While Stephenie Meyer was in Chicago promoting The Host, she sat for an interview with The Chicago Tribune. Below are a few excerpts from the article discussing the origin of the story, guys’ attitudes toward her work, and the sequel books. For the full interview, click here. I love the gorgeous photo of her for the article.
Q: I read that the idea for “Twilight” came to you in a dream. What about “The Host”?
A: When I was kid, my family and I used to do a lot of long car trips, and I used to tell myself stories to keep myself entertained. That was in the day when there weren’t headphones or movies or whatever. Years later, in 2006 I think, I was on a car trip with my kids in the back seat — headphones, movies, no interaction — and I was bored out of my mind. And so I started telling myself stories again, like I used to. Now, of course, I have a new outlet when I come up with a story.
So I was driving along and got this idea of two people trapped in the same body, and then the extra problem of them being in love with the same person, and all the complications that would follow. And I thought, “Hey, that’s a real idea. I can use that.” And I spent the rest of the trip figuring out the kind of world that would be in. And as soon as I could, I just started writing it down.
Q: You were still writing the “Twilight” books then.
A: Yes, I was editing “Eclipse,” I think, and hadn’t written the fourth book yet. “Twilight” was originally an escape for me from everyday life, but it turned into a more stressful place than I’d planned. And so “The Host” became kind of an escape from my escape.
Q: Guys often have trouble with your stories and movies, with their emphasis on young women and their romantic lives, the kissing and so forth. Do you feel like there’s a sexist element of that?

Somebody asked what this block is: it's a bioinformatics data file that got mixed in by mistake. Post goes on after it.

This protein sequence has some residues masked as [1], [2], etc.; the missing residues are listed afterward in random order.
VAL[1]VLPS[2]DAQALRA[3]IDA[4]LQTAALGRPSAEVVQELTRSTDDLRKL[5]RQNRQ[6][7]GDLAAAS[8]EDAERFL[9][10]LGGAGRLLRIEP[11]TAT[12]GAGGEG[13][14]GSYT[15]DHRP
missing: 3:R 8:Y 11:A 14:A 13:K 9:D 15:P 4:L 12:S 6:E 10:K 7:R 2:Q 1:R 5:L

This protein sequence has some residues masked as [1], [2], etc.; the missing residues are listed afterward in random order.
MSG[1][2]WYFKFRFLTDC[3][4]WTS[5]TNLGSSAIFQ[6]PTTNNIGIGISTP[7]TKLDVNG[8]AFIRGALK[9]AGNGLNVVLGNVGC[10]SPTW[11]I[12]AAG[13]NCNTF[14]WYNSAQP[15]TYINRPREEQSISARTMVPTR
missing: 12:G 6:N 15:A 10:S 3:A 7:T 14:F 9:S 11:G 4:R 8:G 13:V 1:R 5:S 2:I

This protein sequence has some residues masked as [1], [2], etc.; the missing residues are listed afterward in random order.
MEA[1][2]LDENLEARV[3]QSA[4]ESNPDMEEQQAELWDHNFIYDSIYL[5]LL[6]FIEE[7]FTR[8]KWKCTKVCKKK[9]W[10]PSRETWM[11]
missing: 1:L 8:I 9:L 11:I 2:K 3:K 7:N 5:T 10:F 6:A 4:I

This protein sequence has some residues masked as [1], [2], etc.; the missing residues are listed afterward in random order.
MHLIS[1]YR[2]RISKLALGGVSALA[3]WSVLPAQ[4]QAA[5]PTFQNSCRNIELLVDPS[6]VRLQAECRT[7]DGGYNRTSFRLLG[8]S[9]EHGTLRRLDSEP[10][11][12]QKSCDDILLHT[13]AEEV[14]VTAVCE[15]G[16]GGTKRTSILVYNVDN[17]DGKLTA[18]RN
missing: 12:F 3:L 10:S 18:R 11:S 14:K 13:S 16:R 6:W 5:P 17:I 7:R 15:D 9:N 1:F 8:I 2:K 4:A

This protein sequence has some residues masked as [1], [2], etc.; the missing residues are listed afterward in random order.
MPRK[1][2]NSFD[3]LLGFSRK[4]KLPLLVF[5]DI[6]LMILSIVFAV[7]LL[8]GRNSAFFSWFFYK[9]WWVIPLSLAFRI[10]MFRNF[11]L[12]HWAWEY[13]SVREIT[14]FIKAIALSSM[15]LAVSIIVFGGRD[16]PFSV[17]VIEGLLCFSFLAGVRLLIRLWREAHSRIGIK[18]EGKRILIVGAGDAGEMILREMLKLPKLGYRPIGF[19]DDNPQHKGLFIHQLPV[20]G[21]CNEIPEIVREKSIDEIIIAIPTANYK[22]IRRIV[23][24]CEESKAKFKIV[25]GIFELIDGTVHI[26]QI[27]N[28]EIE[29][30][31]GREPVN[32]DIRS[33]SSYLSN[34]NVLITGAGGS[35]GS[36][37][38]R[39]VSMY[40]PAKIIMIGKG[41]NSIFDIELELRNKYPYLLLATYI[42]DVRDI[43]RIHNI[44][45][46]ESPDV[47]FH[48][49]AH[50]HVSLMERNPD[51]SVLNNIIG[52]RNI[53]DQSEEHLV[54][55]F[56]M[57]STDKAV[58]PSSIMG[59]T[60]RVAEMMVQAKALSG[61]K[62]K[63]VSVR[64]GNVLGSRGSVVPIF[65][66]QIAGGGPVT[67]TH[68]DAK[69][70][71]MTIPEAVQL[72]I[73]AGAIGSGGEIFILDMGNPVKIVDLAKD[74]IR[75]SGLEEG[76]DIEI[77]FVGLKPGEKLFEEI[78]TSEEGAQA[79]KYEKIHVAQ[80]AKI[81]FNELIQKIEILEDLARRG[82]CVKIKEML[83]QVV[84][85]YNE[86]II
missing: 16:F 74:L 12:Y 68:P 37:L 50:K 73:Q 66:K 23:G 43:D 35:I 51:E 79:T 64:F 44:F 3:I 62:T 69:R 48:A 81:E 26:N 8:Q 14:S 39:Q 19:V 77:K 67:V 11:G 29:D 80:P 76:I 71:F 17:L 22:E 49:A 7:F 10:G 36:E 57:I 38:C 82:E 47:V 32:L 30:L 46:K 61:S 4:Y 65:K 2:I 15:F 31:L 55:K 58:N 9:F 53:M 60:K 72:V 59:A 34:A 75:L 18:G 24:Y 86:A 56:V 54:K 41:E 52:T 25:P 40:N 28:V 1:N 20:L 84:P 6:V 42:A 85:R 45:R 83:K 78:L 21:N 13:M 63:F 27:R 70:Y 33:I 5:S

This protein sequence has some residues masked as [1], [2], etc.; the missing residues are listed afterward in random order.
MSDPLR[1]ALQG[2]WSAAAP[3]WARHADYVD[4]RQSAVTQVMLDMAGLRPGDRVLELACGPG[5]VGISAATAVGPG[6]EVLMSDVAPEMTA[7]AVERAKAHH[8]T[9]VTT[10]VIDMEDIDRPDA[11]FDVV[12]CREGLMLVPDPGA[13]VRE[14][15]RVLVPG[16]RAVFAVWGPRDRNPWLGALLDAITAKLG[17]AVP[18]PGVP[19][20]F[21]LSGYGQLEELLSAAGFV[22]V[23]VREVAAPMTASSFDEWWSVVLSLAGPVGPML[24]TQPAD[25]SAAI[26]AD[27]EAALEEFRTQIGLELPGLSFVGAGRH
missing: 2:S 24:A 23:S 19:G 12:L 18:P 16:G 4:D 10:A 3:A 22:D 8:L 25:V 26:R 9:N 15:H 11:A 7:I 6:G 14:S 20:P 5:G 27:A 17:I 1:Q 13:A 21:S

A: Well, there are a lot of layers to it. With “Twilight,” it’s a first-person story seen through the eyes of a girl falling in love with a boy. So I can see how that might be an unusual place for a male reader or moviegoer to find himself in, or identify with. But as a female reader or moviegoer, you’re always reading or watching from a male perspective. It’s normal for us, so we don’t stop and think, “This is about a boy and they’re blowing things up! It’s a guy thing and I don’t want to see it!” We enjoy movies across the board.
So it’s a little hard — not with my books in particular — that men don’t often pick up a book with a female author, even a classic book, when it’s told from a female perspective. And I think it’s a little sad, you know, because we read your perspective all the time. Men go around saying they don’t understand women at all, but it’s because you don’t read our books!
Q: There are future “Host” books coming, I gather?
A: I’m working on the sequel right now, but it’s a slow-going thing. I need a lot of alone time to write, and that has not been an easy thing to find lately. So I’m hoping when we’re done with this tour to really focus on the sequel. The title for the sequel is “The Seeker.” The third one I’m planning to call “The Soul,” but that one feels very far off right now.
Source: The Chicago Tribune (Photo credit also)